The 5E's Management Framework

The 5E's is a framework for managing recreation on public land. It ensures that a balanced approach with a variety of elements from each of the 5E's are implemented to ensure the goals of the SSRP are ultimately achieved.

The 5E's have been borrowed from the 4E's used by the National Off Highway Vehicle Conservation Council (NOHVCC) who have successfully used this framework to manage recreation on public land.

 

The 5E's

Experience – Master trail planning that incorporates ecological, social and trail sustainability while providing the Experience Albertan's desire.

Engineering – Budget and Implementation capability to create sustainable trails, not just re-use unsustainable existing linear disturbances.

Education – Ensure users know what to expect, what to do, and their responsibilities on the trails.

Enforcement – Use enforcement to ensure user compliance with the plan.

Evaluation – Continuously improve the plan.

 

The problem with the draft of the SSRP

The current draft of the SSRP suggests that Access Management Plans will be implemented to manage recreation on Public Land. Access Management Plans are overly simple management tools that have not been successful in Alberta at meeting the Land Management Goals nor meeting Albertan's recreational needs. Specifically the problems with Access Management Plans are:

  • They require the re-use of existing linear disturbances on the land that were not necessarily engineered as sustainable recreational trails and may not provide the experiences desired by recreational users.
  • The only management tool for Land Managers in an Access Management Plan is to declare a particular trail as Open or Closed, meaning that the only available response to Trail problems is change the Access, which means 'Closure'.

 

Recommendations for the SSRP

We recommend that the SSRP outline the development of a Recreation Management Plan for each Public Land Use Zone based on the 5E's Management Framework. Specifically, we recommend the following be included in the next draft of the SSRP.

 

Trails and Conservation

Recreational Trails need not be incompatible with conservation. While it may have been in the past by using Access Management Plans to manage motorized recreation, it does not have to be when using the 5E's Management Framework.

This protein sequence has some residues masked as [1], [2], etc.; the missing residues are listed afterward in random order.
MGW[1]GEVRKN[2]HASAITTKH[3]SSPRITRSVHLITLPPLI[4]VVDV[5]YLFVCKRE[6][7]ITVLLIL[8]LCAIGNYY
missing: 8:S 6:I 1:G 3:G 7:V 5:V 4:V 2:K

Most Albertans, including motorized users, enjoy our backcountry because the rivers are clean, there are fish in the waters, and animals in the forests. We genuinely value our backcountry and wish to preserve it, therefore we request that the SSRP include a new management framework to ensure that these natural areas are preserved for all Albertans.

There are several examples where recreation, including motorized recreation on sustainable trails, is managed in sensitive conservation areas. For Example, the US National Parks Service allows 4 wheel drive vehicles to use trails in several National Parks, including Canyonlands Park in Utah and Death Valley in California. These parks use the 5E's to sustainably manage motorized recreation in a conservation area.

 

The 5E's at Work

Banff National Park is an iconic example of the 5E's at work to manage recreation. While there is no motorized trail use in Banff, people enjoying the park use motorized transportation in their recreational experience.

Experience: The origins of Banff are with the Banff Springs, and recognition that bathing in the Springs is the type of 'Experience' that people are seeking. Over the years this Experience has expanded to hiking, sightseeing, wildlife viewing, skiing, shopping, and conferences.

Engineering: Initial Engineering included access via the railroad, the original cave and basin facilities, and Banff Springs Hotel. This has expanded to highways, town sites, ski hills, power generation at a man-made hydro electric dam, water and wastewater treatment plants, and recently a divided highway with wildlife overpasses.

Education: Parks Canada stops and educates every visitor to the park, hands out brochures, and has a constant presence in the park through signage while Park Rangers continuously educate visitors on appropriate expectations and responsibilities for using the Park.

Enforcement: Where Education ends Enforcement begins, and those friendly Park Rangers and other Peace officers are empowered to enforce the rules as appropriate.

Evaluation: Over the years, the priorities have changed, understanding of conservation has changed, technology has changed, and the Experience expectations of Canadians have changed. Through Evaluation, the other E's are reviewed and amended as needed.

 

Focus on the Trails, Not the Trail Users

Our focus as Trail Stewards is to focus on the sustainability of the trails themselves, and not to debate how the trails are used. 100 years ago, people could not imagine the recreational use that their old mining roads would see, nor can we predict how generations 100 years from now will use the trails. What we do know is that our 100-year-old trails will still be here 100 years from now, and our responsibility is to ensure that the trails are sustainable with minimal impact on our valued watersheds and wildlife.